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Australians Most Likely To Leave

August 31 2010 - Australian workers are more likely to change employers over the next 12 months compared to staff in 16 other countries, according to research by employee engagement consultants Infogroup/ORC.

Based on responses from 9300 employees worldwide, the study found that 57 per cent are engaged with their current organizations, with Australia placed 7th , narrowly behind the United States and Germany.

The report by Phil Pringle of Infogroup/ORC found that Australian organizations were more affected by a lack of employee commitment to stay in the medium to long-term than by a current unwillingness to contribute or perceptions of their organization as a bad place to work.

For responses to the statement: "I intend to be working for my organization in 12 months time", Australia scored 8 percentage points below the global norm and 16 percentage points below Germany, 14 percentage points below Russia, and 10 percentage points below Switzerland. For responses to the statement "It would take a lot to get me to leave my organization", Australia scored 6 percentage points below the global norm.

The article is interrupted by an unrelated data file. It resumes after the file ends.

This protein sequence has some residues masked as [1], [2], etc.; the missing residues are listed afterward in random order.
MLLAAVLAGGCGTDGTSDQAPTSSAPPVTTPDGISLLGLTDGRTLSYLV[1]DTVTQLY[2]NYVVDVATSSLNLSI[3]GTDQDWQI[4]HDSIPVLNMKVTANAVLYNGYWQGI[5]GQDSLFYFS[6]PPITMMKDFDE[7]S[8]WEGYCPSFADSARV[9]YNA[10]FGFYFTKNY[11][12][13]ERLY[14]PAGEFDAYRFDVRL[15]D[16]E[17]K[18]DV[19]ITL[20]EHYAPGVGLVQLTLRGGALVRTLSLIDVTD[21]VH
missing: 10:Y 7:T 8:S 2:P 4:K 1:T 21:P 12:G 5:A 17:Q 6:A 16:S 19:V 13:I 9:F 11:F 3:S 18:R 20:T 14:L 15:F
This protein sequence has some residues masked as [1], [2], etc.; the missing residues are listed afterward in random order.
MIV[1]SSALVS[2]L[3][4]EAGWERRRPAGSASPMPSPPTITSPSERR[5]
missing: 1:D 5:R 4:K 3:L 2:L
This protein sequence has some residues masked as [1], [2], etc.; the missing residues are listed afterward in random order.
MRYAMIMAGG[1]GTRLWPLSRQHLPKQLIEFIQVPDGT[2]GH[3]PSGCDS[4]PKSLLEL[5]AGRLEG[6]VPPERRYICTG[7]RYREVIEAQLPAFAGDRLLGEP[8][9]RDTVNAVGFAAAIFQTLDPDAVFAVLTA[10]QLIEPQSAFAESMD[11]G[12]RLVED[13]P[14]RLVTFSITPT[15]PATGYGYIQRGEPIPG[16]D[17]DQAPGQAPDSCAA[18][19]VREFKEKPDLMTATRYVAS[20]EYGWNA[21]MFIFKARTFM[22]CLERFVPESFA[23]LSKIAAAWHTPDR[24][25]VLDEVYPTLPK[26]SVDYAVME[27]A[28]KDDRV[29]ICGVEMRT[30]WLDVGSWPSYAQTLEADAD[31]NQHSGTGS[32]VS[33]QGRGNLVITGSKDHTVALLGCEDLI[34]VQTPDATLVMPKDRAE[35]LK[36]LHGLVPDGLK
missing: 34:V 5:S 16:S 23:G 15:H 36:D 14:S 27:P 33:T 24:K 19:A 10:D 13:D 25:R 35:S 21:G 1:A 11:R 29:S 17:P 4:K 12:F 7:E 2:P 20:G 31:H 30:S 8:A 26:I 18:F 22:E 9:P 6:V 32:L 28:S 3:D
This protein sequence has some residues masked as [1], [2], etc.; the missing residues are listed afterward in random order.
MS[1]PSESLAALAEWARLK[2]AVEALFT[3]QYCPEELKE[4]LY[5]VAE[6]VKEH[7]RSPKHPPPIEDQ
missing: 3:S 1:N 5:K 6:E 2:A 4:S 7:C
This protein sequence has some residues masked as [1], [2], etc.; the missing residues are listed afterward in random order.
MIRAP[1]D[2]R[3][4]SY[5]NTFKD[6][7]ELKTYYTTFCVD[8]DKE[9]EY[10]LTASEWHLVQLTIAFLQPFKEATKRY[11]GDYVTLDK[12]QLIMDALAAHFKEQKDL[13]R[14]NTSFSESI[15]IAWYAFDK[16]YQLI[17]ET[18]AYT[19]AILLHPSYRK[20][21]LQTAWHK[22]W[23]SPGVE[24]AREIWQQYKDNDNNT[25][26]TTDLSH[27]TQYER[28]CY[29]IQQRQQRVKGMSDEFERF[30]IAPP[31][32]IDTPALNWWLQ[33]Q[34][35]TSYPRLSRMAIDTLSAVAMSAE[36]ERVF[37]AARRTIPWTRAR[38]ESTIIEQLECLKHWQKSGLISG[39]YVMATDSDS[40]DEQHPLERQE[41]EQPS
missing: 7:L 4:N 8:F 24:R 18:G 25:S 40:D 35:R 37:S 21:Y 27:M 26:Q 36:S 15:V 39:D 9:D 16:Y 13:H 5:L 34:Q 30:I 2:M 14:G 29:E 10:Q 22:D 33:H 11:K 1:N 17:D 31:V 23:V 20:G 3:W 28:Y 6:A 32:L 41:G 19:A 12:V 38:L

The study found that lack of commitment to stay with their current organization did not reflect poor HR practice and that Australia compared favourably in this respect with nations such as China, the UK, Spain, Singapore, Italy, Hong Kong and Japan. Responses to four statements scored at least 10 percentage points above the global norm:

  • "I believe my organization is an equal opportunity employer"
  • "There are policies/practices in place to support me if I experience stress or pressure"
  • "Health and safety is taken seriously in my organization"
  • "I am satisfied with the training I receive for my present job"

The study concluded that lack of commitment to stay was associated with interlinked themes of line manager capability and career progression. Over a third of Australian respondents were neutral when asked whether their line manager inspired them to work more effectively. A quarter actively disagreed with the statement "I receive regular and constructive feedback on my performance". In addition, 60 per cent responded neutrally or negatively to the statement "Opportunities for career advancement at my organization are based on merit". One third were neutral, and nearly a quarter (23 per cent) were negative towards the statement "I am satisfied with the opportunities I have to get a better job in this organization". The report suggests that as global competition for talent continues to increase, the onus is on line manager capability to recognise potential and engage employees in the long-term to enhance organizational success.

Wendy McInnes, director of employee research for Asia Pacific, commented:

"The story the data is telling is not surprising. Time and again we hear staff leave their managers, rather than their organization. Infogroup Perspectives has identified that Australian employees want to deliver value for their employers. However if managers canít nurture, develop and recognise their employees' talent, they will look elsewhere; no matter what positive feeling they have towards the organization".

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